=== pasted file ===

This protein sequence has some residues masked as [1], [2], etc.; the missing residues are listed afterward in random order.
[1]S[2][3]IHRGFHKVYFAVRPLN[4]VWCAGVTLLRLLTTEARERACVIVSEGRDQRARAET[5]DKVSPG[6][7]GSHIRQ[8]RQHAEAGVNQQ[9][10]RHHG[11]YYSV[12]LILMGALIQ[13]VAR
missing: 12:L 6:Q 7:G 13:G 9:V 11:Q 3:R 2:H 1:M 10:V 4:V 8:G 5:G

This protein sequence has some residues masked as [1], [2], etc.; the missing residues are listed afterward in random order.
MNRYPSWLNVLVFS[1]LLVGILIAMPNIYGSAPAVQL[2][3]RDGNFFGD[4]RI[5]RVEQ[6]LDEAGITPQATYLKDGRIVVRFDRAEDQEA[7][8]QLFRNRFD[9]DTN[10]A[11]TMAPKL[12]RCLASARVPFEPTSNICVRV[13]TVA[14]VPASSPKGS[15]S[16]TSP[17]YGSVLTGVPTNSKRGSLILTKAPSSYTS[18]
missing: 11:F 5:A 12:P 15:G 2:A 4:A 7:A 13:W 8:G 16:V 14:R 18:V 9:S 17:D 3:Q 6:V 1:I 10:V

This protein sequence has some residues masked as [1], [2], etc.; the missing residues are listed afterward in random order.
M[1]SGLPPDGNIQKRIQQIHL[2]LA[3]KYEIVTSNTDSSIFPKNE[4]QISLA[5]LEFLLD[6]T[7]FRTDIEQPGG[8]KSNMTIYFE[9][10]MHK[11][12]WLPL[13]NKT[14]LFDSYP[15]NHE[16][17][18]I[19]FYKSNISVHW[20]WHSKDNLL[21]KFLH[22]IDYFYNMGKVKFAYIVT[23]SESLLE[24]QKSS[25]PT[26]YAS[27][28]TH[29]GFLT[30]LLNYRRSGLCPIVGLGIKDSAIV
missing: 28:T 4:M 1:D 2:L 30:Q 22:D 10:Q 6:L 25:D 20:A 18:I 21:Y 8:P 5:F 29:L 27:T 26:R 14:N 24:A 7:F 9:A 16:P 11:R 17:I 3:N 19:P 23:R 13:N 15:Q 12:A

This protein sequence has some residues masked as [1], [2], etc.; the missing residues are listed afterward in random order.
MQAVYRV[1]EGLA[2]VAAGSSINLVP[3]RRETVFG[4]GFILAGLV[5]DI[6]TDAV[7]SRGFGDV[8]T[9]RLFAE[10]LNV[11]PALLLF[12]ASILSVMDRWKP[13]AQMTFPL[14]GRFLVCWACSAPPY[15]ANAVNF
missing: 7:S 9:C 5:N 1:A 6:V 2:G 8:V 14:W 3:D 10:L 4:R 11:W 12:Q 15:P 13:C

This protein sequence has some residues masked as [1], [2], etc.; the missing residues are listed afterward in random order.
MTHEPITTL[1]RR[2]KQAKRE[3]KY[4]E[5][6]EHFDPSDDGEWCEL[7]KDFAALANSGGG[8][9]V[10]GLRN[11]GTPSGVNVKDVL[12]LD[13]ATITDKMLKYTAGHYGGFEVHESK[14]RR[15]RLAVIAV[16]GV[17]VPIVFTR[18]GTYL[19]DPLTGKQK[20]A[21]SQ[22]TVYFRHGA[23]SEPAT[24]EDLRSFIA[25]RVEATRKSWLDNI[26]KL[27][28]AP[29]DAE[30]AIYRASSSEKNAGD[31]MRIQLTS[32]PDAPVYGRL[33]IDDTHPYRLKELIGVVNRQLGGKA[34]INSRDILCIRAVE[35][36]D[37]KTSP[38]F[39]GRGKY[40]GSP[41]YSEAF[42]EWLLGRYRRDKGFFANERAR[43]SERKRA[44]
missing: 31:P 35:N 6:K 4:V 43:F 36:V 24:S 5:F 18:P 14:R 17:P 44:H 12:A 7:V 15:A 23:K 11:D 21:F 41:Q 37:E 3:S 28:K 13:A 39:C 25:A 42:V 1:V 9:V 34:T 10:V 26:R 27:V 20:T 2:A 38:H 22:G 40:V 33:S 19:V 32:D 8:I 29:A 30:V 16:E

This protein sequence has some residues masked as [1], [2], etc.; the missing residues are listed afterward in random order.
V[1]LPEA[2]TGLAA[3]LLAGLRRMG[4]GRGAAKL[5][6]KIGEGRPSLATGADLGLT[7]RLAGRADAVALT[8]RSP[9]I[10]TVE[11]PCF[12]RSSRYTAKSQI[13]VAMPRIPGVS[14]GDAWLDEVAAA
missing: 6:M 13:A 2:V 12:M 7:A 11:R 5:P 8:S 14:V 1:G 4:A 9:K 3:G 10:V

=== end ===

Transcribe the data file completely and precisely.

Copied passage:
This protein sequence has some residues masked as [1], [2], etc.; the missing residues are listed afterward in random order.
[1]S[2][3]IHRGFHKVYFAVRPLN[4]VWCAGVTLLRLLTTEARERACVIVSEGRDQRARAET[5]DKVSPG[6][7]GSHIRQ[8]RQHAEAGVNQQ[9][10]RHHG[11]YYSV[12]LILMGALIQ[13]VAR
missing: 12:L 6:Q 7:G 13:G 9:V 11:Q 3:R 2:H 1:M 10:V 4:V 8:G 5:G

This protein sequence has some residues masked as [1], [2], etc.; the missing residues are listed afterward in random order.
MNRYPSWLNVLVFS[1]LLVGILIAMPNIYGSAPAVQL[2][3]RDGNFFGD[4]RI[5]RVEQ[6]LDEAGITPQATYLKDGRIVVRFDRAEDQEA[7][8]QLFRNRFD[9]DTN[10]A[11]TMAPKL[12]RCLASARVPFEPTSNICVRV[13]TVA[14]VPASSPKGS[15]S[16]TSP[17]YGSVLTGVPTNSKRGSLILTKAPSSYTS[18]
missing: 11:F 5:A 12:P 15:G 2:A 4:A 7:A 13:W 8:G 16:V 14:R 18:V 9:S 17:D 3:Q 6:V 1:I 10:V

This protein sequence has some residues masked as [1], [2], etc.; the missing residues are listed afterward in random order.
M[1]SGLPPDGNIQKRIQQIHL[2]LA[3]KYEIVTSNTDSSIFPKNE[4]QISLA[5]LEFLLD[6]T[7]FRTDIEQPGG[8]KSNMTIYFE[9][10]MHK[11][12]WLPL[13]NKT[14]LFDSYP[15]NHE[16][17][18]I[19]FYKSNISVHW[20]WHSKDNLL[21]KFLH[22]IDYFYNMGKVKFAYIVT[23]SESLLE[24]QKSS[25]PT[26]YAS[27][28]TH[29]GFLT[30]LLNYRRSGLCPIVGLGIKDSAIV
missing: 28:T 4:M 1:D 2:L 30:Q 22:D 10:Q 6:L 25:D 20:A 18:I 21:Y 8:P 5:F 29:L 27:T 26:R 14:N 24:A 7:F 9:A 16:P 11:R 17:I 3:N 19:P 23:R 13:N 15:Q 12:A

This protein sequence has some residues masked as [1], [2], etc.; the missing residues are listed afterward in random order.
MQAVYRV[1]EGLA[2]VAAGSSINLVP[3]RRETVFG[4]GFILAGLV[5]DI[6]TDAV[7]SRGFGDV[8]T[9]RLFAE[10]LNV[11]PALLLF[12]ASILSVMDRWKP[13]AQMTFPL[14]GRFLVCWACSAPPY[15]ANAVNF
missing: 7:S 9:C 5:N 1:A 6:V 2:G 8:V 14:W 3:D 10:L 4:R 11:W 12:Q 15:P 13:C

This protein sequence has some residues masked as [1], [2], etc.; the missing residues are listed afterward in random order.
MTHEPITTL[1]RR[2]KQAKRE[3]KY[4]E[5][6]EHFDPSDDGEWCEL[7]KDFAALANSGGG[8][9]V[10]GLRN[11]GTPSGVNVKDVL[12]LD[13]ATITDKMLKYTAGHYGGFEVHESK[14]RR[15]RLAVIAV[16]GV[17]VPIVFTR[18]GTYL[19]DPLTGKQK[20]A[21]SQ[22]TVYFRHGA[23]SEPAT[24]EDLRSFIA[25]RVEATRKSWLDNI[26]KL[27][28]AP[29]DAE[30]AIYRASSSEKNAGD[31]MRIQLTS[32]PDAPVYGRL[33]IDDTHPYRLKELIGVVNRQLGGKA[34]INSRDILCIRAVE[35][36]D[37]KTSP[38]F[39]GRGKY[40]GSP[41]YSEAF[42]EWLLGRYRRDKGFFANERAR[43]SERKRA[44]
missing: 31:P 35:N 6:K 4:V 43:F 36:V 24:S 5:F 18:P 14:R 17:P 44:H 12:A 7:V 15:A 23:K 11:D 21:F 41:Q 37:E 3:S 28:K 13:A 39:C 25:A 42:V 1:V 9:V 34:T 10:V 26:R 27:V 20:T 2:A 38:H 22:G 40:V 33:S 19:V 32:D 8:I 29:A 30:V 16:E

This protein sequence has some residues masked as [1], [2], etc.; the missing residues are listed afterward in random order.
V[1]LPEA[2]TGLAA[3]LLAGLRRMG[4]GRGAAKL[5][6]KIGEGRPSLATGADLGLT[7]RLAGRADAVALT[8]RSP[9]I[10]TVE[11]PCF[12]RSSRYTAKSQI[13]VAMPRIPGVS[14]GDAWLDEVAAA
missing: 6:M 13:A 2:V 12:M 7:A 11:R 5:P 8:S 14:V 1:G 4:A 9:K 3:G 10:V